With the recent news about Caitlyn Jenner’s debut on the cover of Vanity Fair saturating the media, I felt it necessary to talk about something else that I feel did not get enough media attention.
Rachel Bryk. If that name is known to you, then you most likely follow either gaming news, gender identity news, or both. On Monday, May 18th, the body of Ms. Bryk, who was a game developer & transgendered woman, was recovered by the NY Port Authority. This was three weeks after she had jumped to her death from the George Washington Bridge.
On top of suffering from rheumatoid arthritis and fibromyalgia, Ms. Bryk had reportedly been the victim of cyber-bullying & transphobia in the weeks leading up to her suicide. It was discovered that she had been heckled many times, and at some points even had cyber bullies goading her to kill herself. One of these anonymous bullies is quoted as having written, “DO IT, if you’re such a weak willed thin skinned dipshit then fucking do it”. She ultimately did. On Thursday, April 23rd, drivers on the GW bridge reported seeing a “slight figure with bright pink hair” remove her shoes, climb over the guardrail, and jump.
Ms. Bryk’s mother, Lisa Bryk, posted a picture of her daughter, and an article about the suicide on her Facebook in the days following, with the text, “Next time you think it’s funny to make fun of someone transgender think about who you’re hurting”. She makes a very valid point. Those who choose to bully someone because of their gender, gender identity, disability, race, age, etc., need to be made aware of the consequences of their actions. It’s never acceptable to play with anyone’s life for one’s own amusement, and in fact, there are certain states in which bullies, (cyber or otherwise) whose actions lead to the victim committing suicide, can be charged with a felony.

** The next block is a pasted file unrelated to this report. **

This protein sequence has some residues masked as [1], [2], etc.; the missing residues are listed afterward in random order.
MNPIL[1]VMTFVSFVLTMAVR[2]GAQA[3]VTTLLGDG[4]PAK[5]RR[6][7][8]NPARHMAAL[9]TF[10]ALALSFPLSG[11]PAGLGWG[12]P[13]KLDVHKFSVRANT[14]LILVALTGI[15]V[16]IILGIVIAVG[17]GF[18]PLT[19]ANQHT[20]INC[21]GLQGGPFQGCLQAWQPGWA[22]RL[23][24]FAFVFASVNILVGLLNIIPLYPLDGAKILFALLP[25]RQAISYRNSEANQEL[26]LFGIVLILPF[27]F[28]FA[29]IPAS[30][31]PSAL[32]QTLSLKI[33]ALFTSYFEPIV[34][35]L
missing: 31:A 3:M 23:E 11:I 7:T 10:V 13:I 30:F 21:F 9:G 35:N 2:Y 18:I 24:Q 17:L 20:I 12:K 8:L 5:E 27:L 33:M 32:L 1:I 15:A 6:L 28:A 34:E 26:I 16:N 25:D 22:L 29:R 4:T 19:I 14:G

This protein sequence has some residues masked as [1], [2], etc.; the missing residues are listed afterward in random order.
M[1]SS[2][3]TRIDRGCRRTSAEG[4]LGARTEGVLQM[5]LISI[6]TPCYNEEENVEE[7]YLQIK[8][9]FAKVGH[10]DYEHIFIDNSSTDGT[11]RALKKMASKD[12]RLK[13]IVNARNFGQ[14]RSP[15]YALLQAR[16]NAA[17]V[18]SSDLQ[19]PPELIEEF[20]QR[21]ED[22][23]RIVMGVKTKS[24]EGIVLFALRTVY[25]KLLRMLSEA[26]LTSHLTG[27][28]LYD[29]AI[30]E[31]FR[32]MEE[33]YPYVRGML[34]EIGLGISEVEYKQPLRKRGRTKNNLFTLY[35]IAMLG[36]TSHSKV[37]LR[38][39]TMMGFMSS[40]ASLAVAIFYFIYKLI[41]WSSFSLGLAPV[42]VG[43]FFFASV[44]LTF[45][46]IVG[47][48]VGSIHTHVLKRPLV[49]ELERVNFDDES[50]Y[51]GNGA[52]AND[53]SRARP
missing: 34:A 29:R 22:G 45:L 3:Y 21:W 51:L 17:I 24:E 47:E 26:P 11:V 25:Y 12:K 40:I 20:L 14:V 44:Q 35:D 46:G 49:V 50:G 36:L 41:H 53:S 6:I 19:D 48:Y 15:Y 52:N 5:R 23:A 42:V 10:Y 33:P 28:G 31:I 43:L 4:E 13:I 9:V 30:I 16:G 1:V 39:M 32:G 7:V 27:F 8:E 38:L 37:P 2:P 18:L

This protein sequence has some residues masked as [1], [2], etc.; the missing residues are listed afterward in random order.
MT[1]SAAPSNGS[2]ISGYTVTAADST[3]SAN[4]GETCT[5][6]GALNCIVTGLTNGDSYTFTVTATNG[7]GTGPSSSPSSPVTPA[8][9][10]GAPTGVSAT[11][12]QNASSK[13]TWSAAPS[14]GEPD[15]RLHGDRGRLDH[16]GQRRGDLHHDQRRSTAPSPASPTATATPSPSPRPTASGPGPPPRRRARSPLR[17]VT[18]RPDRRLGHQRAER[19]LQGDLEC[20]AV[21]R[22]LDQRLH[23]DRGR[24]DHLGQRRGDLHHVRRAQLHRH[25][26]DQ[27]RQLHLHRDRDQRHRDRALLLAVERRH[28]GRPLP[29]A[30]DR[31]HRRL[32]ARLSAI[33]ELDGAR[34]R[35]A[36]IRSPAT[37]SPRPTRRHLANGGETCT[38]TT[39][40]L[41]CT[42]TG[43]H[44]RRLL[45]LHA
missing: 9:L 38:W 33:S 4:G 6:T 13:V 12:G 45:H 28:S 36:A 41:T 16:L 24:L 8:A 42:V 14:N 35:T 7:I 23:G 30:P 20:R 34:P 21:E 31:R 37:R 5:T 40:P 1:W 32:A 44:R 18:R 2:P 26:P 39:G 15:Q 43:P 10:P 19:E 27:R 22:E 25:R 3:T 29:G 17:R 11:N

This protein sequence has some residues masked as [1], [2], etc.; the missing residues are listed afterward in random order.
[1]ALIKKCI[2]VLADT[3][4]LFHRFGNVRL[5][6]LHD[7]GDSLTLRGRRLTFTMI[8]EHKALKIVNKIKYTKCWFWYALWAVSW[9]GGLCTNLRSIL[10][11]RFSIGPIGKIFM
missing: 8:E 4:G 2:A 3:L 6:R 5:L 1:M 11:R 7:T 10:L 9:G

Rachel Bryk was an accomplished game developer. She was widely known for her work on the Nintendo Gamecube & the Wii, had been one of the most prominent developers on a project called ‘Dolphin’, and had worked on the WiiWare game, ‘Pucca’s Kisses’. On a commemorative page posted by her team on ‘Dolphin’, Ms. Bryk is lauded by her co-workers. “She often would do a lot of the drudge work that no one else would do and attempt features that no one else had time to work on”, and “Without her dedicated work, it’s very likely that Wiimote TASing would not have become stable enough for general usage as it is now”, are just some of the things that her team had to say about this talented young woman. She was also the 10th most active contributor on the Dolphin forums, always being there to assist users.
The hearts of the PCU crew go out to Ms. Bryk’s family, and also to all of the families of those affected by these heinous acts.
by Doug Toyryla